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NYC Avoids Strike by 30,000 Doormen, Building Workers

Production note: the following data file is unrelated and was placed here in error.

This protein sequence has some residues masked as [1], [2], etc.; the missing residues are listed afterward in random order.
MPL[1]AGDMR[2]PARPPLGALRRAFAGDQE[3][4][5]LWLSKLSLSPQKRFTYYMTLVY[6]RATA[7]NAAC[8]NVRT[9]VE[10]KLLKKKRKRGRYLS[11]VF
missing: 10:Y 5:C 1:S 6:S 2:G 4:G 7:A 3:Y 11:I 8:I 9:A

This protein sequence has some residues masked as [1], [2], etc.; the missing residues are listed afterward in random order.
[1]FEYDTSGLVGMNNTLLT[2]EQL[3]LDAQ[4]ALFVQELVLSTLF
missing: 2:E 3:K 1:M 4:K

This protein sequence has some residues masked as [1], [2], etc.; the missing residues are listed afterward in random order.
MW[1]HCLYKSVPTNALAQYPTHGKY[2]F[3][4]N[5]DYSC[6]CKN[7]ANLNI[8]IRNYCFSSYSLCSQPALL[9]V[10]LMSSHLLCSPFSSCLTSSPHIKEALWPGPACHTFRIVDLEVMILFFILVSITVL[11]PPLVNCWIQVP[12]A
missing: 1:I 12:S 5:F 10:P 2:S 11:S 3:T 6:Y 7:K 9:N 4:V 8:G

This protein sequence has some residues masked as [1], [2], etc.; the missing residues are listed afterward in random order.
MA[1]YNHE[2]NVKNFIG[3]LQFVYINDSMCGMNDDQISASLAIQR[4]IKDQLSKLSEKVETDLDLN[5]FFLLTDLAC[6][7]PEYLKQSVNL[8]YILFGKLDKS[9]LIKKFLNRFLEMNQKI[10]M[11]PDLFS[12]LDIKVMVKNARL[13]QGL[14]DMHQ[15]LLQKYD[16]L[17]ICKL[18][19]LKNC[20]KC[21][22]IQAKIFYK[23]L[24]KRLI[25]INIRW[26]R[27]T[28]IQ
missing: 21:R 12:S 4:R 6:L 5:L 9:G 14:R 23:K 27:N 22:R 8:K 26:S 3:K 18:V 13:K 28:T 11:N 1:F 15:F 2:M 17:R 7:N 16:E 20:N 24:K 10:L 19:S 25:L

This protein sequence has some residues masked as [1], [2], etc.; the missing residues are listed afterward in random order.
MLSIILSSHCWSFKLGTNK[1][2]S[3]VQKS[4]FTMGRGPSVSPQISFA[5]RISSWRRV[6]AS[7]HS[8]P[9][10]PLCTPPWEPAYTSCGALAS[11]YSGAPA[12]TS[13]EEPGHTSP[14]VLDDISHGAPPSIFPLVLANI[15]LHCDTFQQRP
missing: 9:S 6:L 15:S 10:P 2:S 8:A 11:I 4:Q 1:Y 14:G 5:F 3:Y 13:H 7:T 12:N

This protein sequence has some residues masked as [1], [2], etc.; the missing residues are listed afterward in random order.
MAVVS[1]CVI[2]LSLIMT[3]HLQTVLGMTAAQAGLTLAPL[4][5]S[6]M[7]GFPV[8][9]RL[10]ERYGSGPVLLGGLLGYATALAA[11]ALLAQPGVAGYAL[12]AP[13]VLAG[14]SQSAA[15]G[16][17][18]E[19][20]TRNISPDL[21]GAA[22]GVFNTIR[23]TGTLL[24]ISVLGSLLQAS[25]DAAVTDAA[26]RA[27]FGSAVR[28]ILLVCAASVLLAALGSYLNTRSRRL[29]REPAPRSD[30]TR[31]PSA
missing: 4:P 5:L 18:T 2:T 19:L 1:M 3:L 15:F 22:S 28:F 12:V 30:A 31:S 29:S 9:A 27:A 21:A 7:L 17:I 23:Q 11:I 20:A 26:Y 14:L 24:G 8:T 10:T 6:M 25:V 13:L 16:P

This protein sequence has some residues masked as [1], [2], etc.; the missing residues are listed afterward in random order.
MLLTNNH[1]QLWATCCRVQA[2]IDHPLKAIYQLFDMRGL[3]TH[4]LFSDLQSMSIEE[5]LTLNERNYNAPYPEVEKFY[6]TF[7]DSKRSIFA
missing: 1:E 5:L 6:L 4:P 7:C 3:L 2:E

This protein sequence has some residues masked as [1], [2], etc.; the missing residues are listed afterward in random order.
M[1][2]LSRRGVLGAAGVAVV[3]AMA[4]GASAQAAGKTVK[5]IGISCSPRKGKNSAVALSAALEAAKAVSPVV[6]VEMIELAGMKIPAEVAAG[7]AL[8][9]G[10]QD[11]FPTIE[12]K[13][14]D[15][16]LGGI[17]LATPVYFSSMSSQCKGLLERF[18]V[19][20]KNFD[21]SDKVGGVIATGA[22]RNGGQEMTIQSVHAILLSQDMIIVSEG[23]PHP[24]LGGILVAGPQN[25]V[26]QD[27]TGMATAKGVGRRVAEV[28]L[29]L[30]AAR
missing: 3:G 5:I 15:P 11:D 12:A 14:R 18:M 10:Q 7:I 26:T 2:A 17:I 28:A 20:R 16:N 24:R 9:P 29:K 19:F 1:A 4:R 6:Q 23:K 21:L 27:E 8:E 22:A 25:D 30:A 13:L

April 21, 2022 // Skylar Woodhouse Tue, April 19, 2022, 4:34 PM·3 min read (Bloomberg) -- New York City residents at more than 3,000 buildings, including the city’s most grand high-rises, can stand down on trash duty as building workers struck a labor deal, ending the possibility of a strike. Most Read from Bloomberg Netflix Tumbles as 200,000 Users Exit for First Drop in Decade In Defense of Elon Musk's Managerial Excellence Twitter Has a Poison Pill Now Putin Calls Time on Foreign Listings in Fresh Hit to Tycoons U.S. Stops Mask Requirement on Planes After Judge’s Ruling More than 30,000 doormen, superintendents and other building employees -- who are being represented by 32BJ SEIU, a powerful union -- negotiated a new contract with the Realty Advisory Board on Labor Relations, a group representing building owners and managers, the organizations announced on Tuesday. The contract is up for renewal every four years, and the latest was set to expire at 11:59 p.m. on Wednesday. The board had initially proposed cutting back employees’ vacation days and sick leave. They also wanted staff to cover more of their health-care costs, an expense currently borne by the management firms. As a part of the new contract, union members saw no changes to their vacation days and sick leave, or their health care plans. Annual wage increases will also average 3% over the next four years. Read More: NYC Braces for Doorman Strike as Negotiations Enter Final Hours “We got a deal done that our members have earned and deserved,” 32BJ President Kyle Bragg said in a statement. The union had said the board’s original terms were unfair considering how doormen, superintendents and other building workers played a key role in keeping apartment buildings functioning as much of the world shut down in during the pandemic, often endangering their own health in the process. The negotiation also came as the U.S. is goes through a period of labor unrest not seen since the early 1980s. The labor union had authorized a strike if a deal was not reached, leading buildings around the city to craft contingency plans for disruptions. In some cases, that meant asking residents to help with mail sorting, trash collection and security. The last New York apartment workers strike was in 1991 and lasted for 12 days.